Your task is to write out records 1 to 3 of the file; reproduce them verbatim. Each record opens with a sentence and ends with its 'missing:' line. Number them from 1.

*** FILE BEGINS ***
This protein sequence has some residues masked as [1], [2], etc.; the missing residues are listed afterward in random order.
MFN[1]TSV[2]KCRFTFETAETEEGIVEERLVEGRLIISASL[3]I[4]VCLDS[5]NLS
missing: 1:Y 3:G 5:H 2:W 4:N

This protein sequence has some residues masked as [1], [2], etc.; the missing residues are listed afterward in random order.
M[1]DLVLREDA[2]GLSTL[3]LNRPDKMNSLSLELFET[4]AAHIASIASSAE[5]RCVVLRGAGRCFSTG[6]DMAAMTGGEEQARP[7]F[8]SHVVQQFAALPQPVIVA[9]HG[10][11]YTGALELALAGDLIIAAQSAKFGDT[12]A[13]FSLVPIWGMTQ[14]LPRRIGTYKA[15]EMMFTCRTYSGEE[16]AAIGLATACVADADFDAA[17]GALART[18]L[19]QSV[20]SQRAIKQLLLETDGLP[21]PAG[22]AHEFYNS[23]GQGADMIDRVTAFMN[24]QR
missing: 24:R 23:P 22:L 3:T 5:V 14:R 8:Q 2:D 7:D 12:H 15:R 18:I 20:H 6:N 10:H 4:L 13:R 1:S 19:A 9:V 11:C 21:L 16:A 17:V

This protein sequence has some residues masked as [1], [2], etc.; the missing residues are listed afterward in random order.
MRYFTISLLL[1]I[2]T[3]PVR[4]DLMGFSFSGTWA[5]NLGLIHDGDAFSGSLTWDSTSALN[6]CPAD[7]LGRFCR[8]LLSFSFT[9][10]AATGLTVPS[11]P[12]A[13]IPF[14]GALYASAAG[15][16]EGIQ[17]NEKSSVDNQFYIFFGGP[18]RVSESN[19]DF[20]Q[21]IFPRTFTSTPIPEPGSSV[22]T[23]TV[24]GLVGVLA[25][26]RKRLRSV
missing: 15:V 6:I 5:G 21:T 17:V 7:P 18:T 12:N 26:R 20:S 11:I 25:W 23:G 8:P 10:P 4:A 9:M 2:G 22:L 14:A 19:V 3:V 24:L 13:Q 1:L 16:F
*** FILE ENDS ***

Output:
This protein sequence has some residues masked as [1], [2], etc.; the missing residues are listed afterward in random order.
MFN[1]TSV[2]KCRFTFETAETEEGIVEERLVEGRLIISASL[3]I[4]VCLDS[5]NLS
missing: 1:Y 3:G 5:H 2:W 4:N

This protein sequence has some residues masked as [1], [2], etc.; the missing residues are listed afterward in random order.
M[1]DLVLREDA[2]GLSTL[3]LNRPDKMNSLSLELFET[4]AAHIASIASSAE[5]RCVVLRGAGRCFSTG[6]DMAAMTGGEEQARP[7]F[8]SHVVQQFAALPQPVIVA[9]HG[10][11]YTGALELALAGDLIIAAQSAKFGDT[12]A[13]FSLVPIWGMTQ[14]LPRRIGTYKA[15]EMMFTCRTYSGEE[16]AAIGLATACVADADFDAA[17]GALART[18]L[19]QSV[20]SQRAIKQLLLETDGLP[21]PAG[22]AHEFYNS[23]GQGADMIDRVTAFMN[24]QR
missing: 24:R 23:P 22:L 3:T 5:V 14:R 8:Q 2:D 7:D 12:H 15:R 18:I 20:H 6:N 10:H 4:L 13:R 1:S 19:A 9:V 11:C 21:L 16:A 17:V

This protein sequence has some residues masked as [1], [2], etc.; the missing residues are listed afterward in random order.
MRYFTISLLL[1]I[2]T[3]PVR[4]DLMGFSFSGTWA[5]NLGLIHDGDAFSGSLTWDSTSALN[6]CPAD[7]LGRFCR[8]LLSFSFT[9][10]AATGLTVPS[11]P[12]A[13]IPF[14]GALYASAAG[15][16]EGIQ[17]NEKSSVDNQFYIFFGGP[18]RVSESN[19]DF[20]Q[21]IFPRTFTSTPIPEPGSSV[22]T[23]TV[24]GLVGVLA[25][26]RKRLRSV
missing: 15:V 6:I 5:G 21:T 17:V 7:P 18:T 12:N 26:R 20:S 11:I 25:W 23:G 8:P 10:P 4:A 9:M 2:G 22:L 14:A 19:V 3:V 24:L 13:Q 1:L 16:F